Lin-Manuel Miranda’s directorial debut is a vibrant, heartfelt ode to Rent composer Jonathan Larson, hinged on a brilliant lead turn
Though it’s Lin-Manuel Miranda who needs the Oscar to join the ranks of the esteemed EGOT winners, it’s his latest film's star, Andrew Garfield, who might be in for a better chance at bagging the Academy Award this time around. He's absolutely thrilling to watch in Miranda's feature debut Tick, Tick… Boom!, a love letter to the world of musical theatre and a meta-musical memoir – a musical based on a musical about writing a musical.
To explain: Miranda’s film is an adaptation of the late Jonathan Larson’s autobiographical musical of the same name. One of Larson’s lesser known works, it's a confessional musical chronicling the ups and downs of writing a retro-futuristic musical called “Superbia.”
While most will known Larson from his cultural sensation Rent, Miranda’s film finds its unyielding focus on the writer's early days with show-stopping results. Scripted by Dear Evan Hansen librettist Steven Levenson, it takes some creative liberty but is structured around an on-stage Garfield’s expository retelling of the very narrative we cut away from – a nod to the self-referential monologues of Larson’s theatrical writing.
Miranda’s work has always been inspired by the soundscapes of life. In In The Heights, it was the rattling of the Washington Heights subway. In Hamilton, the rhythmically lyrical debates of the Founding Fathers. Underscoring Tick, Tick… Boom! is the unstoppable tick, tick, ticking of a clock’s second hand. The metronome provides a deafening motif that haunts Jonathan as he rushes to complete “Superbia” for a make or break workshop performance. But the ticking grows louder and impossibly faster as he approaches thirty and realises there’s nothing he can do to slow the relentless pursuit of life’s second hand.
While it seems these heavy thematics might weigh down Tick, Tick… Boom!, Garfield imbues Jonathan with such an exhilarating exuberance that the film never loses its sense of buoyancy. His past stage roles have clearly equipped him with the thespian abilities to embody one of musical theatre's true greats. You can feel the love of Jonathan’s craft as it floods his lungs during his day job waiting tables at a grotty NYC diner, before rushing home to exhale his lyrical melodies on the electric keyboard in a crumbling city apartment. It is Garfield at his finest.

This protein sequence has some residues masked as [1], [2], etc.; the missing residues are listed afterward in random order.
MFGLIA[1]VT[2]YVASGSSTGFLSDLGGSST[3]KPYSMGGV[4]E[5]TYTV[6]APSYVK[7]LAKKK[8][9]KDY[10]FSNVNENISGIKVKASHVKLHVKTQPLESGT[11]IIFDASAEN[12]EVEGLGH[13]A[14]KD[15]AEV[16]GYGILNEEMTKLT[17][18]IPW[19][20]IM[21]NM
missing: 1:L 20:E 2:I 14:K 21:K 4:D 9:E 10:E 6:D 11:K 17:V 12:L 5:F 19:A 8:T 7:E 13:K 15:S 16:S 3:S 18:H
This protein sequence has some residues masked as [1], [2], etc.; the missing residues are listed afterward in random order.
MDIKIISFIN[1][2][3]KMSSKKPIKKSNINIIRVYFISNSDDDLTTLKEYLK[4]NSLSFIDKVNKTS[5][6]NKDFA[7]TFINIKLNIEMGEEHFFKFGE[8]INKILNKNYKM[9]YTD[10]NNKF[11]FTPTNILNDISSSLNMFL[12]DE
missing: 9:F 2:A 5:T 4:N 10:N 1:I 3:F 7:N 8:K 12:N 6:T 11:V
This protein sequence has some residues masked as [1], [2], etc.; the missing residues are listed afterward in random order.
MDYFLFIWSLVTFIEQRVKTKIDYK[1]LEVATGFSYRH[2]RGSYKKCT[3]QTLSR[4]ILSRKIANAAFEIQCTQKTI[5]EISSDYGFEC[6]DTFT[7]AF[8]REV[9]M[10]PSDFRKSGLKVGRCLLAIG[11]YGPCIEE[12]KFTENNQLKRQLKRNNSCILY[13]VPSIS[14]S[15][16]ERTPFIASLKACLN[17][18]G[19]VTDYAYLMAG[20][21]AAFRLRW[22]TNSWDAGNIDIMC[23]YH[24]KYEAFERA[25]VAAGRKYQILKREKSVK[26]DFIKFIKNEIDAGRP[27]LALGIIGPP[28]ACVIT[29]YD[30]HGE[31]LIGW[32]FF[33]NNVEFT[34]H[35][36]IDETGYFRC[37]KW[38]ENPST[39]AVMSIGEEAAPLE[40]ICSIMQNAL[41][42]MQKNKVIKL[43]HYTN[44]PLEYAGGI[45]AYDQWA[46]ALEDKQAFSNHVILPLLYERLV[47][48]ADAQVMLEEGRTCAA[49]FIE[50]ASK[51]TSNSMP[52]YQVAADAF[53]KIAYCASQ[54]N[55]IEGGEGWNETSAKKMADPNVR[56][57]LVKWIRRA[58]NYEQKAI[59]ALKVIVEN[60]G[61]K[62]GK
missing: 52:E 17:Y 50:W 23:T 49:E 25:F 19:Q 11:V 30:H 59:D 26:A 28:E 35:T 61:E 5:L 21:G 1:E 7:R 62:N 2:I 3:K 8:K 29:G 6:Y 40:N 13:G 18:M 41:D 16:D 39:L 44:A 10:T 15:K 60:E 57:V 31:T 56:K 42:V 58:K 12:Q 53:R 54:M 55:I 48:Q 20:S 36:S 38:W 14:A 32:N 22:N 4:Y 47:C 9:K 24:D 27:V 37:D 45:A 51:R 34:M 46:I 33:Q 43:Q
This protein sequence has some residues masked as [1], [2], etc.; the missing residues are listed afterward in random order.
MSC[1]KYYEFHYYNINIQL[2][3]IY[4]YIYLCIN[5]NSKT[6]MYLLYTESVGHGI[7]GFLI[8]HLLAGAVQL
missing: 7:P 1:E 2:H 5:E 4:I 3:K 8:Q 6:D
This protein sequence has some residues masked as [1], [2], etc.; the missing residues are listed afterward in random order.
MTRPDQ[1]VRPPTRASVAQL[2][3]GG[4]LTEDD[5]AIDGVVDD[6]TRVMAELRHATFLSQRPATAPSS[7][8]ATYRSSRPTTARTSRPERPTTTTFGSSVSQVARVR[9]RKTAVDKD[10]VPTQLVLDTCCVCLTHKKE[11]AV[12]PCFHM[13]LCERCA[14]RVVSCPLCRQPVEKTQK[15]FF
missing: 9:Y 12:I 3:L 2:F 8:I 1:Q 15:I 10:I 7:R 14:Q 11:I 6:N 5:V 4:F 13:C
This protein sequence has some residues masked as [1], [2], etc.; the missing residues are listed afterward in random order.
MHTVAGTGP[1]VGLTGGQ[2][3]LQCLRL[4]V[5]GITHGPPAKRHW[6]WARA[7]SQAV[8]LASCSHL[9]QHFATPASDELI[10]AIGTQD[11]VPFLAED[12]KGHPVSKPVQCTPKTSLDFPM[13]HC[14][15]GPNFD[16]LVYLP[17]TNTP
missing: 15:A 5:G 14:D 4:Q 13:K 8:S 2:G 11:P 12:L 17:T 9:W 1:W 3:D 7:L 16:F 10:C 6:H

In Miranda's capable hands, the musical numbers are beautifully composed, as theatrical choreography and cinematic stylisation seamlessly come together to elevate the film’s lyrical grandeur. Cinematographer Alice Brooks, who also helped to bring In the Heights to life, also returns with a combination of disarmingly earnest frames and gymnastic camerawork that give Garfield what he needs to steal the spotlight.
As Larson's girlfriend Susan (Alexandra Shipp) and best friend Michael (the brilliant Robin de Jesús, who rivals Garfield with a superb turn) both choose to abandon the arts in favour of financial stability, the film's songs about the fear of failure come to feel less like cliche and more akin to harmonised expression.
Featuring a bucket full of cameos from the theatre world, and not just the ones you expect, Tick, Tick… Boom! turns the volume up to eleven at the halfway mark and captivates until the very last frame. This is a watercolour of a biopic, where reality and fiction are brilliantly blended, and a portrait of theatrical adoration that bows down to Larson for transforming the landscape of a world that Miranda himself would later conquer.
Tick, Tick… Boom! is in select cinemas on 12 November. It will be released on Netflix on 19 November.Where to watch